Bamboo fish traps

WARNING: RANT ALERT..if you are tired of reading just look at the pictures from this point onward 🙂

These fishermen reminded us of the old photos of Native Americans fishing the waterfalls on the Columbia River before the waterfalls were submerged by the Dalles Dam. Unfortunately, the Lower Mekong River and the people and animals that live here are also under an imminent threat from a huge dam project that is moving forward in Laos. The Don Sahong Dam is being planned for a large channel of the Mekong just upstream from Don Khon. This dam will block passage to the main dry season channel on the Mekong, preventing fish from going up or downstream.

Fisherman and their bamboo traps

The Mekong River has the largest freshwater fishery in the world and has the second-most fish species in the world – only the Amazon has more. Downstream from here the Mekong flows through Cambodia and Vietnam. Cambodians get the majority of the protein in their diets from fish – mostly freshwater fish from the Mekong. Not only that, but many Cambodians make their living from fishing this rich resource.

Further downstream in Vietnam, the silt from the river annually replenishes the Mekong Delta – the region that feeds half the country. This dam will block sediment from flowing downstream to this region, critically stressing this important food-growing region.

To make matters worse, the soundwaves from the explosives that will be used to clear rock from the channel are expected to kill many of the remaining endangered Irrawaddy dolphins that live directly downstream from the site.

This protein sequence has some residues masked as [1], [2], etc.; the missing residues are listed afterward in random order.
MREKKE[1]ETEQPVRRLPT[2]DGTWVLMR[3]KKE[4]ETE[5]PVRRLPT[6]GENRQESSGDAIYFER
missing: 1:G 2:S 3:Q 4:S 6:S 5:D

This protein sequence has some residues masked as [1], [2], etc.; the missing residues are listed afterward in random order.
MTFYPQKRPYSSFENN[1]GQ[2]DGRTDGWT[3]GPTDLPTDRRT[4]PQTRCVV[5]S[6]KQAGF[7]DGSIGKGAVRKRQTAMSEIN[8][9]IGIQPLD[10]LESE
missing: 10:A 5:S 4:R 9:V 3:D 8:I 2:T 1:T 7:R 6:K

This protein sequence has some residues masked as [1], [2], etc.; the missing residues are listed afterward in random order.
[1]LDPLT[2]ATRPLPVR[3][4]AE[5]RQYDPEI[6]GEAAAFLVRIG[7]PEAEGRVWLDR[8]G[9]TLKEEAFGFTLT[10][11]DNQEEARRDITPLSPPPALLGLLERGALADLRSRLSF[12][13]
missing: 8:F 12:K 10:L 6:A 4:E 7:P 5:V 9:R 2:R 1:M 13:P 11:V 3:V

Laos is under a treaty that requires it to consult with neighboring nations on decisions along the Mekong before moving ahead with this type of project. Late last year they had this “required” meeting with Thailand, Cambodia, and Vietnam, even though they had already started building roads and infrastructure for the project. The neighboring countries called for the project to be immediately halted so that impact studies could be carried out but were basically ignored by Laos’ single-party socialist government who clearly saw the meeting as a rubber stamp to continue with their plans. 

The truly sad part of this is that viable alternatives to this project have been proposed that would produce the same amount of electricity without blocking channels on the main stem of the Mekong. These have been ignored as well.  As a metric, this dam will only produce about 1/50th of the electricity of the massive Three-Gorges Dam in China.  As of right now, it doesn’t appear that the project will be stopped, and millions of peoples’ food security and livelihoods, not to mention hundreds of animal species’ habitats, will be horribly affected.

Tourism, perhaps the least important item, will also be adversely affected.  We came to this area to see the amazing natural landscape along the Mekong River. We came to see dolphins and waterfalls and local culture.  We spent our money in small, poor, rural communities that derive much of their livelihood from travelers coming to their corner of the world for these reasons. If the Don Sahong Dam moves forward this could all go away.

The government of Laos claims to have a plan to turn their country into the “battery” of Southeast Asia by producing energy with massive dams and then selling it to their neighbors, thus pumping much-needed cash into their economy. Unfortunately, in their shortsightedness, they have failed to see the many ways that hasty and poorly-planned engineering projects like this will further impoverish their country and their neighboring countries, not to mention the world as a whole.


Biking through one of the monasteries on Don Khon